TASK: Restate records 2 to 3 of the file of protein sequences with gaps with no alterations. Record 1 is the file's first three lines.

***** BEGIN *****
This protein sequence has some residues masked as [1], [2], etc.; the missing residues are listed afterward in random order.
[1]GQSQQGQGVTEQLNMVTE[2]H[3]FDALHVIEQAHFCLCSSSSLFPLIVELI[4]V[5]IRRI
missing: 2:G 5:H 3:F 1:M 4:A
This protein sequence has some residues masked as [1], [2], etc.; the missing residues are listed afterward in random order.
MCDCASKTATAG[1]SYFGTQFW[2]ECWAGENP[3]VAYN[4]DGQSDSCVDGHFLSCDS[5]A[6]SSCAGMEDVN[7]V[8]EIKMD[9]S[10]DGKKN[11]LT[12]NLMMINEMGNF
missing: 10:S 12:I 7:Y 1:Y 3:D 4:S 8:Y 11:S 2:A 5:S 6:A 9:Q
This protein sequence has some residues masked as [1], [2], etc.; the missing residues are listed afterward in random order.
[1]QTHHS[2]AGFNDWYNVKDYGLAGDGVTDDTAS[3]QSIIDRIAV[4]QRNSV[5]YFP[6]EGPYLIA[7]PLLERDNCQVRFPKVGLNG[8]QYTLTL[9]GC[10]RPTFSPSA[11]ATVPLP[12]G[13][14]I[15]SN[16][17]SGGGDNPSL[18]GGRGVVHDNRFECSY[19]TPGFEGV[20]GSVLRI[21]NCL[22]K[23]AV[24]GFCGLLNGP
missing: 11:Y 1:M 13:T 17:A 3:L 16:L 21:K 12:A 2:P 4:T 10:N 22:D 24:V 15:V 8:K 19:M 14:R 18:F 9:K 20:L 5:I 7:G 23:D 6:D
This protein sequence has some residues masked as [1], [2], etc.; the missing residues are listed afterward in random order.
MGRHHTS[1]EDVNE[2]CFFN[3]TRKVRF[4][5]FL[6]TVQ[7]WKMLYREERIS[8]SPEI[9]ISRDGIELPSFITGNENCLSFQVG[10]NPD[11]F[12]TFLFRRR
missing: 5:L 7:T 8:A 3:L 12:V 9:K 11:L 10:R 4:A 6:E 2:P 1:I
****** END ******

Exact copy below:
This protein sequence has some residues masked as [1], [2], etc.; the missing residues are listed afterward in random order.
MCDCASKTATAG[1]SYFGTQFW[2]ECWAGENP[3]VAYN[4]DGQSDSCVDGHFLSCDS[5]A[6]SSCAGMEDVN[7]V[8]EIKMD[9]S[10]DGKKN[11]LT[12]NLMMINEMGNF
missing: 10:S 12:I 7:Y 1:Y 3:D 4:S 8:Y 11:S 2:A 5:S 6:A 9:Q
This protein sequence has some residues masked as [1], [2], etc.; the missing residues are listed afterward in random order.
[1]QTHHS[2]AGFNDWYNVKDYGLAGDGVTDDTAS[3]QSIIDRIAV[4]QRNSV[5]YFP[6]EGPYLIA[7]PLLERDNCQVRFPKVGLNG[8]QYTLTL[9]GC[10]RPTFSPSA[11]ATVPLP[12]G[13][14]I[15]SN[16][17]SGGGDNPSL[18]GGRGVVHDNRFECSY[19]TPGFEGV[20]GSVLRI[21]NCL[22]K[23]AV[24]GFCGLLNGP
missing: 11:Y 1:M 13:T 17:A 3:L 16:L 21:K 12:A 2:P 4:T 10:N 22:D 24:V 15:V 8:K 19:M 14:R 18:F 9:K 20:L 5:I 7:G 23:D 6:D